I found an old book in my bookcase the other day. It was called, “How to Get Ahead With Your Boss,” and was published in 1960.
As I flipped through the pages, I couldn’t help but laugh at some of the advice the author gave. The one that struck me the funniest stated: “Did you have a good idea today? Did you do something right? If you did, it was largely because of your boss and his good management of you. Pass all of the credit onto him and he’ll be only too happy to share it with you. Do NOT try to hog it yourself! So start thinking of what you did today that you can credit to your boss tomorrow morning.”
The more I read the book, the more I was reminded of my first full-time office job, which, coincidentally, took place during the same decade in which the book had been written. Maybe if I had taken the book’s advice and buttered up my boss more, I would have lasted longer than four months at the place.
After high school, I attended a computer college. Computers were the size of gymnasiums back then and used punch cards, which basically were cards made of oak-tag that had a bunch of holes punched in them. The holes formed patterns that told the computer what to do. I had heard that computer programmers earned big bucks, like $10 per hour, which was a small fortune back then, so I took every programming course that was offered.
Fresh out of computer school, I landed a job at a large company that supplied wholesale groceries to stores. The company also had a state-of-the-art computer, which I was dying to get my paws on. The personnel manager told me that I wouldn’t be starting out as a programmer, however, but would work my way up to the position in a short time if I proved to be a good employee.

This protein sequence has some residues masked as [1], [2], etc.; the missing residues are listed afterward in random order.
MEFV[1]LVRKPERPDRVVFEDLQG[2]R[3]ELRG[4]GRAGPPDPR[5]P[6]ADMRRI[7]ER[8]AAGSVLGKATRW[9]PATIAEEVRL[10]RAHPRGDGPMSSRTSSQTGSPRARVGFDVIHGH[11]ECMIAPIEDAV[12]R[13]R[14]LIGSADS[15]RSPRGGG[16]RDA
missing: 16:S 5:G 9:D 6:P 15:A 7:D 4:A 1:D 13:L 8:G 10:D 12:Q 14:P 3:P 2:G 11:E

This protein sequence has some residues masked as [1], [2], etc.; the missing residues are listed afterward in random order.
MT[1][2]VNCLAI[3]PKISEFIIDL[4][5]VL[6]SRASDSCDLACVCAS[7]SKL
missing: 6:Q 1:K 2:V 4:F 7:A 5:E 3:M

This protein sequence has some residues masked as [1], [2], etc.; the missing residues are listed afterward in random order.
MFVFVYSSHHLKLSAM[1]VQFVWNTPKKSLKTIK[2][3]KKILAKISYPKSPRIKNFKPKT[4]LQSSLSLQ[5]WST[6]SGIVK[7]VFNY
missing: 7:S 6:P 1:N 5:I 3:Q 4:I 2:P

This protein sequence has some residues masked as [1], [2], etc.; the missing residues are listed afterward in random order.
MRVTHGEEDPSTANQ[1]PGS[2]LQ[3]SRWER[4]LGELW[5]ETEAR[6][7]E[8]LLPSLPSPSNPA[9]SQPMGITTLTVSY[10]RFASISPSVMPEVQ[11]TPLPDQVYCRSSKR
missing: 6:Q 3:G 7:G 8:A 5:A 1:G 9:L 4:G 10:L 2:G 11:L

Well, my job turned out to be a punch-card reader. For eight hours every incredibly long, dragged-out day, I just sat there looking at the holes in the cards. I had to make certain that the girls who worked at the keypunch machines, which punched all of the holes, hadn’t made any mistakes. By the end of the first day, my eyes felt as if they’d been popped out of their sockets and rolled in salt, and then reinserted. The worst part was that I was earning less than $2 an hour.
Because my job was so boring, I was easily distracted. If someone sneezed, I was the first one to yell, “Bless you!” just so I could hear my own voice. And if I overheard any of the office girls talking, I’d stop what I was doing and eavesdrop on their conversation, just to break up the monotony.
My boss, however, felt that my hole-reading was beginning to suffer, so he did something he thought would improve my concentration…he banished me to a private room where he thought I wouldn’t have any distractions. Of all places, he banished me to the candy display room.
So there I sat, the biggest sweets-aholic since Willy Wonka, alone at a table in the middle of a room that was lined with shelves that displayed just about every brand of candy ever created. I stared at the boxes of Sugar Babies, red licorice and Junior Mints and wiped the drool from the corners of my mouth. I walked over to one of the shelves and inhaled the intoxicating scent of Hershey bars and Almond Joys. I couldn’t have been more distracted if Elvis Presley, wearing only a thong, had come strolling into the room.